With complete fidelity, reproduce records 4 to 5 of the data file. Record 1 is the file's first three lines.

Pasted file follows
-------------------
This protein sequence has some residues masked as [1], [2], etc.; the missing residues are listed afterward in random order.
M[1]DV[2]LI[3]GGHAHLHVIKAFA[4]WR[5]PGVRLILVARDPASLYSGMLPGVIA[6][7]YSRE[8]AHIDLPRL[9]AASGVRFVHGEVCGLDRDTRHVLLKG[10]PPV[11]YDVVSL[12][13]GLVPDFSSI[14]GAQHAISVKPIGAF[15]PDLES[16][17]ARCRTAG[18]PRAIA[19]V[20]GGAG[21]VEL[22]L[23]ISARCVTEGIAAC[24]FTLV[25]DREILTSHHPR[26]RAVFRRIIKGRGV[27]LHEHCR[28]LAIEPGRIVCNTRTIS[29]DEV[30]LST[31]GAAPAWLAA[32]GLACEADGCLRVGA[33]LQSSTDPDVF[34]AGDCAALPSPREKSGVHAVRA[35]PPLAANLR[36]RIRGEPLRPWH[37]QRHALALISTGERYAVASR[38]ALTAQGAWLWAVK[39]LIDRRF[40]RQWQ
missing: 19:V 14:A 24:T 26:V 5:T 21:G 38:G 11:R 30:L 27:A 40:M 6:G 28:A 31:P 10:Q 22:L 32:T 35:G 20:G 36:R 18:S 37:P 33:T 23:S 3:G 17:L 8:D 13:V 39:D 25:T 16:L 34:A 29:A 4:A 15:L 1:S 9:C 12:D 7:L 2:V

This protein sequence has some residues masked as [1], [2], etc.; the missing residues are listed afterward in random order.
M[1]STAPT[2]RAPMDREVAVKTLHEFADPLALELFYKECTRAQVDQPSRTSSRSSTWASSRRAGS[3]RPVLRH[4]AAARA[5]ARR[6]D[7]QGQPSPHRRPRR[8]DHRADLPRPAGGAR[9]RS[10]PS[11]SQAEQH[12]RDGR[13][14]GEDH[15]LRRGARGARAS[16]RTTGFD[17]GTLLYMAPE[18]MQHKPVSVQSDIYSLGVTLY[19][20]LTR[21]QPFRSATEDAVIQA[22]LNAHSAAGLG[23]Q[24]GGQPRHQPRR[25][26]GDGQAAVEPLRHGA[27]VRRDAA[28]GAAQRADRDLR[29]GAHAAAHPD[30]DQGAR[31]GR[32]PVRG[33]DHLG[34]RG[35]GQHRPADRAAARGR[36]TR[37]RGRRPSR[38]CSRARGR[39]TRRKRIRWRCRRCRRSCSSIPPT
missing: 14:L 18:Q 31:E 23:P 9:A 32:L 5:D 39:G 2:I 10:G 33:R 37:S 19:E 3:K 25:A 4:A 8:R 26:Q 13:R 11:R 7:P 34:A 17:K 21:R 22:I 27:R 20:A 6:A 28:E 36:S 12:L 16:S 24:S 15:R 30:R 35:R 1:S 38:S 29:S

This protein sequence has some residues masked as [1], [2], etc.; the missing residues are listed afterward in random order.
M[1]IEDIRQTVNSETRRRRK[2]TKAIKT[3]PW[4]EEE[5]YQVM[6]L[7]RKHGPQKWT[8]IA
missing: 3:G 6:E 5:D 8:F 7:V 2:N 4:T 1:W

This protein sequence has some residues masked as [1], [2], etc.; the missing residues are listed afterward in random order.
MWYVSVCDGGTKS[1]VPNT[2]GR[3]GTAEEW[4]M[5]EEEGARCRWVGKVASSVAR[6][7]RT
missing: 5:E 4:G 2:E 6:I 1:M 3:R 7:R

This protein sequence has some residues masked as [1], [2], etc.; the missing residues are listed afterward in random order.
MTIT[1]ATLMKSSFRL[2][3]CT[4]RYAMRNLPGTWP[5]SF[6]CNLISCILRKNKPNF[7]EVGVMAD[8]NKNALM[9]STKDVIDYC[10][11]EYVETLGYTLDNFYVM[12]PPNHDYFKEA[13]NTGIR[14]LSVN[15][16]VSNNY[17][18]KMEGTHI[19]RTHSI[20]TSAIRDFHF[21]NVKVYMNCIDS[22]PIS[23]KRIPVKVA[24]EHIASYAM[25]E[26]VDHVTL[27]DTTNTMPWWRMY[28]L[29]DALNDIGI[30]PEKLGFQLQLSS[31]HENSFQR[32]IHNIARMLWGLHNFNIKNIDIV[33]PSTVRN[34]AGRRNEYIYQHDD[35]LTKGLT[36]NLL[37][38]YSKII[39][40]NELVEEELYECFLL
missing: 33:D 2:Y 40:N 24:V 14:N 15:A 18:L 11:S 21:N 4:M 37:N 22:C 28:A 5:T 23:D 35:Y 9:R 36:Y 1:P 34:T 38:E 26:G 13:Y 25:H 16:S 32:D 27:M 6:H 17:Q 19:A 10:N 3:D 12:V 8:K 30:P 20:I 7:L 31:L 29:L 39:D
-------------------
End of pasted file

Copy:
This protein sequence has some residues masked as [1], [2], etc.; the missing residues are listed afterward in random order.
MWYVSVCDGGTKS[1]VPNT[2]GR[3]GTAEEW[4]M[5]EEEGARCRWVGKVASSVAR[6][7]RT
missing: 5:E 4:G 2:E 6:I 1:M 3:R 7:R

This protein sequence has some residues masked as [1], [2], etc.; the missing residues are listed afterward in random order.
MTIT[1]ATLMKSSFRL[2][3]CT[4]RYAMRNLPGTWP[5]SF[6]CNLISCILRKNKPNF[7]EVGVMAD[8]NKNALM[9]STKDVIDYC[10][11]EYVETLGYTLDNFYVM[12]PPNHDYFKEA[13]NTGIR[14]LSVN[15][16]VSNNY[17][18]KMEGTHI[19]RTHSI[20]TSAIRDFHF[21]NVKVYMNCIDS[22]PIS[23]KRIPVKVA[24]EHIASYAM[25]E[26]VDHVTL[27]DTTNTMPWWRMY[28]L[29]DALNDIGI[30]PEKLGFQLQLSS[31]HENSFQR[32]IHNIARMLWGLHNFNIKNIDIV[33]PSTVRN[34]AGRRNEYIYQHDD[35]LTKGLT[36]NLL[37][38]YSKII[39][40]NELVEEELYECFLL
missing: 33:D 2:Y 40:N 24:V 14:N 15:A 18:L 11:S 21:N 4:M 37:N 22:C 28:A 5:T 23:D 35:Y 9:R 36:Y 1:P 34:T 38:E 26:G 13:Y 25:H 16:S 32:D 27:M 6:H 17:Q 19:A 10:N 3:D 12:V 8:K 30:P 20:I 7:L 31:L 29:L 39:D